Genome-wide association studies suggest sex-specific loci associated with abdominal and visceral fat

Y. J. Sung, L. Pérusse, M. A. Sarzynski, M. Fornage, S. Sidney, B. Sternfeld, T. Rice, J. G. Terry, D. R. Jacobs, P. Katzmarzyk, J. E. Curran, J. Jeffrey Carr, J. Blangero, S. Ghosh, J. P. Després, T. Rankinen, D. C. Rao, C. Bouchard

    Research output: Contribution to journalArticlepeer-review

    46 Scopus citations


    Background:To identify loci associated with abdominal fat and replicate prior findings, we performed genome-wide association (GWA) studies of abdominal fat traits: subcutaneous adipose tissue (SAT); visceral adipose tissue (VAT); total adipose tissue (TAT) and visceral to subcutaneous adipose tissue ratio (VSR).Subjects and Methods:Sex-combined and sex-stratified analyses were performed on each trait with (TRAIT-BMI) or without (TRAIT) adjustment for body mass index (BMI), and cohort-specific results were combined via a fixed effects meta-analysis. A total of 2513 subjects of European descent were available for the discovery phase. For replication, 2171 European Americans and 772 African Americans were available.Results:A total of 52 single-nucleotide polymorphisms (SNPs) encompassing 7 loci showed suggestive evidence of association (P<1.0 × 10 -6) with abdominal fat in the sex-combined analyses. The strongest evidence was found on chromosome 7p14.3 between a SNP near BBS9 gene and VAT (rs12374818; P=1.10 × 10 -7), an association that was replicated (P=0.02). For the BMI-adjusted trait, the strongest evidence of association was found between a SNP near CYCSP30 and VAT-BMI (rs10506943; P=2.42 × 10 -7). Our sex-specific analyses identified one genome-wide significant (P<5.0 × 10 -8) locus for SAT in women with 11 SNPs encompassing the MLLT10, DNAJC1 and EBLN1 genes on chromosome 10p12.31 (P=3.97 × 10 -8 to 1.13 × 10 -8). The THNSL2 gene previously associated with VAT in women was also replicated (P=0.006). The six gene/loci showing the strongest evidence of association with VAT or VAT-BMI were interrogated for their functional links with obesity and inflammation using the Biograph knowledge-mining software. Genes showing the closest functional links with obesity and inflammation were ADCY8 and KCNK9, respectively.Conclusions:Our results provide evidence for new loci influencing abdominal visceral (BBS9, ADCY8, KCNK9) and subcutaneous (MLLT10/DNAJC1/EBLN1) fat, and confirmed a locus (THNSL2) previously reported to be associated with abdominal fat in women.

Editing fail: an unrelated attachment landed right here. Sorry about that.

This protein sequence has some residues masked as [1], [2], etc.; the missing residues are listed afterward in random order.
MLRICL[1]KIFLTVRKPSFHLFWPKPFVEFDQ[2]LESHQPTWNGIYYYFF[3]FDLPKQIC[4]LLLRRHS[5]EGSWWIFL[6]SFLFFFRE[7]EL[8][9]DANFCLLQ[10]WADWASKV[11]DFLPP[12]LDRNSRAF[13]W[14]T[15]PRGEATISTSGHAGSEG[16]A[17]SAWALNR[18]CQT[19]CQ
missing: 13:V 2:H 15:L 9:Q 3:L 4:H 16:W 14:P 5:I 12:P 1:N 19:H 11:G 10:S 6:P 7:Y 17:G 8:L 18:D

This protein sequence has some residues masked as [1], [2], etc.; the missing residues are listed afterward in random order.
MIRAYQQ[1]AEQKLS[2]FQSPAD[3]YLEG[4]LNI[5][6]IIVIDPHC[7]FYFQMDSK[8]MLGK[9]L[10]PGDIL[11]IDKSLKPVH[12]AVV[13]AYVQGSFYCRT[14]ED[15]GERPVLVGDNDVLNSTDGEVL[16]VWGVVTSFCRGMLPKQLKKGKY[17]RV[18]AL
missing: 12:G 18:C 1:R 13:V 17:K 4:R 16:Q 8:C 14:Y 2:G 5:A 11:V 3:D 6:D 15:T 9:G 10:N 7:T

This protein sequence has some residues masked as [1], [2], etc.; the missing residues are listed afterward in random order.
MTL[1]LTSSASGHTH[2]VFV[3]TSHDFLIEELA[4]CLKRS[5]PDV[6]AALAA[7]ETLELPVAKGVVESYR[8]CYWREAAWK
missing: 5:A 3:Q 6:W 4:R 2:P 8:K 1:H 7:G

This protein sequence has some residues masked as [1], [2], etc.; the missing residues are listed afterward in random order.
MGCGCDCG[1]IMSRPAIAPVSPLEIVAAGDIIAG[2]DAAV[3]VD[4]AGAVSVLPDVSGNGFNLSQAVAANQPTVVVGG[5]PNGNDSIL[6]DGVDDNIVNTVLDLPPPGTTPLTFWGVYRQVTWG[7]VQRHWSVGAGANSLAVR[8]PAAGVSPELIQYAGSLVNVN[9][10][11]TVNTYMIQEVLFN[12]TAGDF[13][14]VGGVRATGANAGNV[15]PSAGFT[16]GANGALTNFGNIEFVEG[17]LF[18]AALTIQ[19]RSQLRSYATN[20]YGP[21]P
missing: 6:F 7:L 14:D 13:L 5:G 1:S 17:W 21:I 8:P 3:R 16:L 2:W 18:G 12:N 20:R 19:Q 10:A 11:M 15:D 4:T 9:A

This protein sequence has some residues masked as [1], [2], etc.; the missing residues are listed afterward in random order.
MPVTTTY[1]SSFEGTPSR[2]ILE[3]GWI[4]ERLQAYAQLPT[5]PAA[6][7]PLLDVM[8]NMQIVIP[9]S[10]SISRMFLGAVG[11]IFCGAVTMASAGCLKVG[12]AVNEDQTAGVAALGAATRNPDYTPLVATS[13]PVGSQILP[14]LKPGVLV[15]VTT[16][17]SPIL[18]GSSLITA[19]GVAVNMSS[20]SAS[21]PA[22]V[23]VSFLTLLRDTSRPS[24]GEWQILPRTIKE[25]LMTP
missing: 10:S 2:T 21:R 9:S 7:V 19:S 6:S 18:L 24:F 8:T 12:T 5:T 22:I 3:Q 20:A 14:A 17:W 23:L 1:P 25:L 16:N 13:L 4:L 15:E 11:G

Original languageEnglish (US)
    Pages (from-to)662-674
    Number of pages13
    JournalInternational Journal of Obesity
    Issue number4
    StatePublished - Apr 1 2016

    ASJC Scopus subject areas

    • Medicine (miscellaneous)
    • Endocrinology, Diabetes and Metabolism
    • Nutrition and Dietetics


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